Even though there are days when I’m not crazy about going to work, I do consider myself lucky that, not only do I have a full-time job with benefits; I’ve been able to work at the same company for roughly 10 years.
As part of this longevity, I have survived several different company layoffs. The reasons for the layoffs varied. Sometimes it was about money. Other times it was the result of the company coming under new ownership or management. Regardless of the reason, the layoffs ultimately resulted in some pretty big adjustments for those of us who still were working. Fortunately (or, unfortunately, depending on how you look at it), I’ve learned some ways to make the adjustment a little easier.
First, ignore the urge to be bitter or to panic. Whenever layoffs happen, it’s easy to wonder if you’re going to be the next to go or to be angry because they fired one of your friends or someone who had been at the company for years. When you do this, it’s very easy to find yourself slacking off a bit and not performing at the same level that might have originally saved your job.
A good way to avoid this is to try to look at the layoffs from the company perspective and see if you can see what they see. This not only has helped me understand why someone might have lost their job, it also has helped to put my own job in perspective so I can judge where I need to improve.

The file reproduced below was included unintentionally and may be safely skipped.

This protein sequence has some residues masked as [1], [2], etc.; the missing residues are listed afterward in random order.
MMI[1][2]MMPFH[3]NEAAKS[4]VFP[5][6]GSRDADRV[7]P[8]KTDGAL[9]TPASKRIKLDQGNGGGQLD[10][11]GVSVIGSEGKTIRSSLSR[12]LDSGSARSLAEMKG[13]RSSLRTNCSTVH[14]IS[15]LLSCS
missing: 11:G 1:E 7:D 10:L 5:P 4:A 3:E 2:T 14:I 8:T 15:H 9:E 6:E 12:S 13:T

Second, be prepared to assume more job duties. One of the biggest problems with layoffs is they are usually based on employees’ official job duties and overlook some of the unofficial jobs. For example, the last round of layoffs claimed the person who normally unlocked our front door and it took a while to get into the habit of doing that each morning. I’m also not sure there’s anyone left in the office who knows how to use our coffee maker. And that doesn’t even include the “official” jobs that had to be reassigned.
It’s best to take on what tasks you’re able to do and even volunteer for some if needed. It might require some adjustment on your part. However, it does help improve your job security.
Last, if you work with customers, be ready to fix the damage caused by rumors. People who are laid off tell people they were laid off. And, if they are married, their spouses tell people about the layoff too. So, even if there’s no formal announcement, chances are, within a few weeks, a good chunk of your customers will know about it and, if it’s anything like our layoffs, there will be plenty of rumors floating around regarding the future of your company.
The best thing to do in this situation is be upfront with the customer and reassure them but still keep the details to a minimum. I’ve found most customers, especially businesses, understand that sometimes job cuts are necessary and, as long as they are reassured they will still receive the same quality of service, the majority will remain loyal.
If you’re unclear about what you’re allowed to say, ask your supervisors to provide you with a pre-approved script or, at very least, a set of guidelines to help you through the conversations.
While layoffs are obviously worse for the people who lost their jobs, they can be almost as stressful for those of us who are still working. If you follow these steps, the transition will be much easier.